Class Warfare Blog

October 23, 2018

Mommy, What’s an Atheist?

Filed under: Religion — Steve Ruis @ 11:29 am
Tags: , ,

I was reading a book review in The New Yorker magazine, which included the following:

“(John) Gray, author of a new book on atheism, Seven Types of Atheism (Farrar, Straus & Giroux), taught at Oxford, Harvard, Yale, and the London School of Economics before turning full time to writing, starts his book by offering a highly provisional and idiosyncratic definition of atheist: “anyone with no use for a divine mind that has fashioned the world.’

I am always fascinated by systems of categorization, especially those involving numbers of “types.” The numbers rarely come out as “non-mystical,” they are almost always a seven, or three, or twelve. How come there aren’t 22 categories, or 17?

In any case, I found the definition of atheism a bit lacking: the definition in widespread use is rather simple: an atheist is anyone who does not believe in your god. In other words, the definition is personal.

Most Christians are fairly ignorant of the early history (or really any history) of the Christian churches. Prior to Christianity being adopted as a Roman religion (which preceded it being adopted as the Roman religion), Christians were often accused of atheism because of their refusal to worship any of the Roman gods. As, I said, they lacked belief in “their god(s).”

A common trope of atheists is that we are all atheists, which according to my definition, we are. Ask any Jew or Christian or Muslim whether they believe in Krishna or Ahura Mazda* or Odin and they will say “no.” To any worshippers of those gods, they are therefore atheists. There are literally thousands of gods that have been created over our existence. (I have a list! Shut up, Senator McCarthy. But, yes, I do have a list, presumably incomplete, but with thousands of named gods on it.)

In the Bible, there is a clear history of the Israelites making the transition from polytheism to monotheism. No matter what the Bible says, it also says that Jews worshipped more than one god until about the sixth century BCE.

One of the questions addressed by the reviewer in The New Yorker piece was “Why are Americans still uncomfortable with atheism?” Quite a few points were thrown on the table to establish why this is still a question, but they left off one of the most important: the unrelenting campaign by fundamentalist Christians vilifying atheists.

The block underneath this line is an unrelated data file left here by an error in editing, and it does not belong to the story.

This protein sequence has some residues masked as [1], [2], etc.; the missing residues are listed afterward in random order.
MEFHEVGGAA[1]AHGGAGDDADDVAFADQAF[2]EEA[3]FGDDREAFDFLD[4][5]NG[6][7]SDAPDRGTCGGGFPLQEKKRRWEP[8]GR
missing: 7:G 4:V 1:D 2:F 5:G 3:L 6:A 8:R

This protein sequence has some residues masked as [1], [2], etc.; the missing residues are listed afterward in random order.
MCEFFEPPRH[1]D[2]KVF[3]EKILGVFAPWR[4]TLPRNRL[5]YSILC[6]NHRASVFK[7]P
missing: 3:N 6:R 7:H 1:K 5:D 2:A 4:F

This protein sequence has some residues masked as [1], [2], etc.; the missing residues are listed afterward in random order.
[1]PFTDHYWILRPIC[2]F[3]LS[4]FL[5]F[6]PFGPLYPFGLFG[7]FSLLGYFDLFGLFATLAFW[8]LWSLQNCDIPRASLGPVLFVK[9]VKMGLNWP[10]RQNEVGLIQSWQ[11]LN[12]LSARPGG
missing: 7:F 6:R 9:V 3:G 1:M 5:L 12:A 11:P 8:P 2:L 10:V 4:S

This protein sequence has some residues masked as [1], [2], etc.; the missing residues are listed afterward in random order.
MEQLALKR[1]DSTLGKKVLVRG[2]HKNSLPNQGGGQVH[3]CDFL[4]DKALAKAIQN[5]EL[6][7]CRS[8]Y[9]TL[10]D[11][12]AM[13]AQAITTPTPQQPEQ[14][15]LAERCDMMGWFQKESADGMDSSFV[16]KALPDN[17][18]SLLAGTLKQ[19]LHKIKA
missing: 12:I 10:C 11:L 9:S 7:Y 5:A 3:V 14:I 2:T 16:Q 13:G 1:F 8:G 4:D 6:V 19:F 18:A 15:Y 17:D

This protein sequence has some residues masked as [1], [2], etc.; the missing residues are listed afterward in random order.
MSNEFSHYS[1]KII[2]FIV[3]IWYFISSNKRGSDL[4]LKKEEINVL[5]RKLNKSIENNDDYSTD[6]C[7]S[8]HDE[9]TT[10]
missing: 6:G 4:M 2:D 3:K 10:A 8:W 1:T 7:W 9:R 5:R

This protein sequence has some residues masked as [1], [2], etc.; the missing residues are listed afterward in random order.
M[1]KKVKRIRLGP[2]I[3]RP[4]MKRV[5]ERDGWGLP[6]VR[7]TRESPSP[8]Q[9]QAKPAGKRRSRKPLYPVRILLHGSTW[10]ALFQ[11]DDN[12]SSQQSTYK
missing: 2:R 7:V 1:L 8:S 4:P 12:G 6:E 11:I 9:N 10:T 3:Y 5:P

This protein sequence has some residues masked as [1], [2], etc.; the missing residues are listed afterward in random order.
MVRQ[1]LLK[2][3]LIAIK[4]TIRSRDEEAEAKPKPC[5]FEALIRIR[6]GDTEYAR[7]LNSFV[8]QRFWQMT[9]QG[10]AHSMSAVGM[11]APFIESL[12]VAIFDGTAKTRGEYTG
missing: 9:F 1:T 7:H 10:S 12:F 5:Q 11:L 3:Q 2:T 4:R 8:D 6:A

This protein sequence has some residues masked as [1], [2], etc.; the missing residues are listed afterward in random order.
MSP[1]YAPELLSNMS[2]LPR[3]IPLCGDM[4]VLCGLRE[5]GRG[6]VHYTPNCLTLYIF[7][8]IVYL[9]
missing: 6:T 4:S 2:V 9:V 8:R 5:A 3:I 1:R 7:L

I often ask folks who make disparaging statements about atheists: Do you know any? And, “How well do you know them?” Most of these folks do not have any atheist friends or acquaintances, at least that they are aware of. So, they have no basis for their opinion, other than what they have been taught. What they have been taught is that there is no morality without their god and their god’s punishments for infractions of its rules.

Currently it is well known that a Muslim apostate (someone who was formerly a believer but is no longer) is marked for death. The penalty for apostasy in Islam is death. So, it was in Christianity also. Many of the penalties for rules infractions in the Old Testament are death. Of course, many Christians say that their god is nor love and those old rules no longer apply. That may be so, But I notice all of their Bibles still have the OT in them and, well, there are six states in the U.S. that still have blasphemy laws on their books (Massachusetts, Michigan, Oklahoma, Pennsylvania, South Carolina, and Wyoming).

Theists are taught that atheists are not to be trusted, that we are amoral and a danger to their way of life. Surely this is part of the reason that atheists are trusted less in the U.S. than any other identity group.

So, how do you define atheist? And, really, does it matter? If you are going to smear someone you barely or entirely do not know, do you care whether the epithet is accurate? Do you care if you actually understand that person at all? Or should you just blaze away rhetorically and legally until the danger is vanquished? (And is the danger to you personally, or to your god technician’s job?)

* Zoroastrians believe in one God, called Ahura Mazda (meaning ‘Wise Lord’). He is compassionate, just, and is the creator of the universe. Ahura Mazda is:
Omniscient (knows everything)
Omnipotent (all powerful)
Omnipresent (is everywhere)
Impossible for humans to conceive
The Creator of life
The Source of all goodness and happiness.

Sound familiar?

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